Indeed, the command-and-control leadership style will let you accomplish a lot of things. However, all your achievements will be short-lived. That method won’t help you maintain long-term success. So, instead, you should guide your team and let them solve problems on their own.
Burns said, “Divorced from ethics, leadership is reduced to management and politics to mere technique.” Clearly, when you aim for transformational leadership, you need to be a mentor of sorts. You must make decisions that work toward the greater good. You must lead by example and become a role model for your employees. If you want to drive a sustainable change, you need to implement values-based leadership.
How Is Transformational Leadership Different from Transactional Leadership?
Many managers choose transactional leadership because it gives immediate and safe results. Now, you might wonder how it is different from transformational leadership. Well, it relies on motivating people through rewards and punishments. It requires performance monitoring, supervision, organization, and oversight. What’s more, it plays by the rule book and doesn’t have much room for innovation. After all, it is rooted in making consistent decisions based on predictable results. Overall, the goal of this method is to establish effective routine procedures.
Transactional leadership is ideal for companies or departments that thrive in structure and routine. It is applicable to businesses wherein reducing inefficiency or chaos is critical. However, do note that it does not allow for creative and innovative planning. Transformational leadership is more applicable in agile work environments—especially those that have room for low-risk failures. Transactional leadership promotes consistent development processes, while transformational leadership allows employees to innovate and look at how they can shape the future.
Popular Examples of the Transformational Leadership Style
An article featured in Harvard Business Review evaluated Fortune Global 500 and S&P companies to determine the best examples of transformational leaders. You might want to follow the footsteps of these people if you want to adopt this management style:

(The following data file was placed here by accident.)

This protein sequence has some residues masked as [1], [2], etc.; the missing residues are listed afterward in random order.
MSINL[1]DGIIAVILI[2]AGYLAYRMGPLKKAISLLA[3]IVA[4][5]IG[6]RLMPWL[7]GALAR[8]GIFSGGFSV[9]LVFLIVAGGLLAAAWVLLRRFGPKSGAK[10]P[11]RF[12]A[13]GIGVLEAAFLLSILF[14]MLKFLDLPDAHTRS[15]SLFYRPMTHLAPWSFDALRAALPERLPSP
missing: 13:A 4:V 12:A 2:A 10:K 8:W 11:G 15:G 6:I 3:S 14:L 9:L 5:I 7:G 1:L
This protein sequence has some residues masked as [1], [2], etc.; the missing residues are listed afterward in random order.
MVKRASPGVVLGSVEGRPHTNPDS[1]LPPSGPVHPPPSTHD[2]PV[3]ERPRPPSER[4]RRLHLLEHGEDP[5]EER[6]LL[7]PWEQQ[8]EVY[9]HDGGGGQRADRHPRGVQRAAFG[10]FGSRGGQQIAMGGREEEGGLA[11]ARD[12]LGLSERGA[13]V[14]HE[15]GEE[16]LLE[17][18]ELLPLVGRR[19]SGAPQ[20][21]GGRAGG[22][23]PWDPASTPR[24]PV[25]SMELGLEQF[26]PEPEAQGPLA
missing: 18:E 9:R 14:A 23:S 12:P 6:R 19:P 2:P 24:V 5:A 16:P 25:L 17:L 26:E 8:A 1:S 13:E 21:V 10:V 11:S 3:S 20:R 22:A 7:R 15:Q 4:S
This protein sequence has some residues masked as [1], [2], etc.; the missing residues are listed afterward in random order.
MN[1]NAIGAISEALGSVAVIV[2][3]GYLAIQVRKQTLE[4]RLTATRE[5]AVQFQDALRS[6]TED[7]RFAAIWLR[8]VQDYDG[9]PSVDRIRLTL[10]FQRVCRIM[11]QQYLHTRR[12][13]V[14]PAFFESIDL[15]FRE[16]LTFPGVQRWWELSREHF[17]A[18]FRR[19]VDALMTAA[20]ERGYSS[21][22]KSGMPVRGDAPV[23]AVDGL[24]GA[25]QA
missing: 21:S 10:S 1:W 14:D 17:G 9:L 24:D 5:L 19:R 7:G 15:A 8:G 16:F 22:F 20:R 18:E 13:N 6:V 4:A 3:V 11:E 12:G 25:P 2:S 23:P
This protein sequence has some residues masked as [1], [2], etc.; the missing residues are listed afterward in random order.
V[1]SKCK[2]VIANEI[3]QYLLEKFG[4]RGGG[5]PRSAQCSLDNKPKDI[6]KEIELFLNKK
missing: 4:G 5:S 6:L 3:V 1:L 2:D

Steve Jobs and Tim Cook – Apple
Apple is the epitome of ‘dual transformation’. Jobs studied the original Microsoft products and innovated on them while building his own software ecosystem. Meanwhile, Cook worked on Jobs’ vision while focusing on innovation and brand loyalty.
Jeff Bezos – Amazon
What made Bezos a great transformational leader is his ‘insider, outsider’ status. He was someone who came from the finance world and used his experience to bring a fresh perspective to the e-commerce industry.
Reed Hastings – Netflix
Like Bezos, Hastings ventured into a different industry. His background was in software development when he brought innovation to the television and movie realm.
Jeff Boyd and Glenn Fogel – Priceline
Boyd and Fogel transformed the travel booking landscape by charging lower commission fees. They focused on niche markets like apartments, inns, and B&Bs, which eventually launched Booking.com.
Heinrich Hiesinger – ThyssenKrupp
When Hiesinger became the CEO of ThyssenKrupp in 2011, he deviated from the saturated steel market and embraced innovative forms of manufacturing, including 3D printing. Today, the ‘new growth areas’ that Hiesinger explored are making about 47% of the company’s sales.
Traqq – The Project Management Tool that Works for any Leadership Style
Whether you’re a transactional or a transformational leader, you’ll need all the tools to ensure that your employees are working efficiently. Traqq is one of the best tools that can help you in this area. If you prefer transactional leadership, using Traqq as your time tracker will help you monitor your team’s productivity. You can use this tool to generate reports on your staff members' day-to-day activity levels.
Now, if you’re a transformational leader, you can still use Traqq for your team. This app is especially useful for people who manage geographically scattered employees. With this leadership style, you’d want to give your workers room to be creative. Now, how can they innovate if they spend so much time on admin tasks like manual timesheets, productivity reports, and invoices? Well, Traqq takes all these off your employees’ shoulders. All they need to do is switch on the tracker and it will capture billable hours. With a few clicks, you can generate reports that will make invoicing easier. The best part is, you can download Traqq and access all its features for free!
There’s nothing wrong with using transactional leadership, especially if it is what works for your organization. However, if your line of business requires you to ‘change or die,’ you may want to consider becoming a transformational leader instead. It’s what will help you drive your employees towards creativity and innovation.